• Subject: It sure is Friday...
  • From: Phil Hall <hallp@xxxxxxxx>
  • Date: Fri, 01 May 1998 16:45:21 -0500
  • Organization: SSA

Hi All,

I know this is sort of off topic, and I apologise now, but as we're all
probably fighting Unix in one way or another (in trying to use it, or defend a
project from being moved to Unix) I though this might make some sense of it

Unix is a spoof [Author unknown]

     In an announcement that has stunned the computer industry, Ken
     Thompson, Dennis Ritchie and Brian Kernighan admitted that the Unix
     operating system and C programming language created by them is an
     elaborate prank kept alive for over 20 years. Speaking at the recent
     UnixWorld Software Development Forum, Thompson revealed the following:

     "In 1969, AT&T had just terminated their work with the GE/ Honeywell/
     AT&T Multics project. Brian and I had started work with an early
     release of Pascal from Professor Niklaus Wirth's ETH labs in
     Switzerland and we were impressed with its elegant simplicity and
     power. Dennis had just finished reading 'Bored of the Rings', a
     National Lampoon parody of the Tolkien's 'Lord of the Rings' trilogy.
     As a lark, we decided to do parodies of the Multics environment and
     Pascal. Dennis and I were responsible for the operating environment.

     We looked at Multics and designed the new OS to be as complex and
     cryptic as possible to maximize casual users' frustration levels,
     calling it Unix as a parody of Multics, as well as other more risque
     allusions. We sold the terse command language to novitiates by telling
     them that it saved them typing.

     Then Dennis and Brian worked on a warped version of Pascal, called
     'A'.  'A' looked a lot like Pascal, but elevated the notion of the
     direct memory address (which Wirth had banished) to the central
     concept of the language.  This was Dennis's contribution, and he in
     fact coined the term "pointer" as an innocuous sounding name for a
     truly malevolent construct. Brian must be credited with the idea of
     having absolutely no standard I/O specification: this ensured that at
     least 50% of the typical commercial program would have to be re-coded
     when changing hardware platforms. Brian was also responsible for
     pitching this lack of I/O as a feature: it allowed us to describe the
     language as "truly portable".

     When we found others were actually creating real programs with A, we
     removed compulsory type-checking on function arguments. Later, we
     added a notion we called "casting": this allowed the programmer to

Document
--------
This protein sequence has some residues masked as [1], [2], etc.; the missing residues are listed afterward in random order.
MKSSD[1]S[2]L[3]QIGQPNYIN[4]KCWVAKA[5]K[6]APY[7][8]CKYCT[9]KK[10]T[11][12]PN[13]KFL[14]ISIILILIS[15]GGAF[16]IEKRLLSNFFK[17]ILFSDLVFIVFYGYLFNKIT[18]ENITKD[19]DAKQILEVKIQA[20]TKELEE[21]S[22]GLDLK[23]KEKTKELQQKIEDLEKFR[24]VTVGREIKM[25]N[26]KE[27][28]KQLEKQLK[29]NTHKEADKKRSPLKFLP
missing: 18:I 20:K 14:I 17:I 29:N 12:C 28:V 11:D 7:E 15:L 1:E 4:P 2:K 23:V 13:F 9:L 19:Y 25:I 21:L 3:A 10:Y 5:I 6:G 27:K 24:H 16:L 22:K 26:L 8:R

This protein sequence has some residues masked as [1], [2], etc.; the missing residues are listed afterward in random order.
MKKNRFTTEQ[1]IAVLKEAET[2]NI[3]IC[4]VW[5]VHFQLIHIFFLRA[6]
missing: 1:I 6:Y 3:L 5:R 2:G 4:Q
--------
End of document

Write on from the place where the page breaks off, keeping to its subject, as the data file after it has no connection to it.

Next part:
treat an integer as though it were a 50kb user-defined structure. When
     we found that some programmers were simply not using pointers, we
     eliminated the ability to pass structures to functions, enforcing
     their use in even the Simplest applications. We sold this, and many
     other features, as enhancements to the efficiency of the language. In
     this way, our prank evolved into B, BCPL, and finally C. We stopped
     when we got a clean compile on the following syntax:


     At one time, we joked about selling this to the Soviets to set their
     computer science progress back 20 or more years.

     Unfortunately, AT&T and other US corporations actually began using
     Unix and C. We decided we'd better keep mum, assuming it was just a
     passing phase.  In fact, it's taken US companies over 20 years to
     develop enough expertise to generate useful applications using this
     1960's technological parody.  We are impressed with the tenacity of
     the general Unix and C programmer. In fact, Brian, Dennis and I have
     never ourselves attempted to write a commercial application in this

     We feel really guilty about the chaos, confusion and truly awesome
     programming projects that have resulted from our silly prank so long

     Dennis Ritchie said: "What really tore it (just when AIDA was catching
     on), was that Bjarne Stroustrup caught onto our joke.  He extended it
     to further parody, Smalltalk.  Like us, he was caught by surprise when
     nobody laughed. So he added multiple inheritance, virtual base
     classes, and later... templates. All to no avail. So we now have
     compilers that can compile 100,000 lines per second, but need to
     process header files for 25 minutes before they get to the meat of
     "Hello, World".

     Major Unix and C vendors and customers, including AT&T, Microsoft,
     Hewlett-Packard, GTE, NCR, and DEC have refused comment at this time.
     Borland International, a leading vendor of object-oriented tools,
     including the popular Turbo Pascal and Borland C++, stated they had
     suspected this for a couple of years. In fact, the notoriously late
     Quattro Pro for Windows was originally written in C++. Philippe Kahn
     said: "After two and a half years programming, and massive programmer
     burn-outs, we re-coded the whole thing in Turbo Pascal in three
     months. I think it's fair to say that Turbo Pascal saved our bacon".
     Another Borland spokesman said that they would continue to enhance
     their Pascal products and halt further efforts to develop C/C++.

     Professor Wirth of the ETH institute and father of the Pascal, Modula
     2 and Oberon structured languages, cryptically said "P.T. Barnum was
     right." He had no further comments.

Phil Hall

email . . . . : hallp@ssax.com   
phone(w). . . : (312) 258-6319

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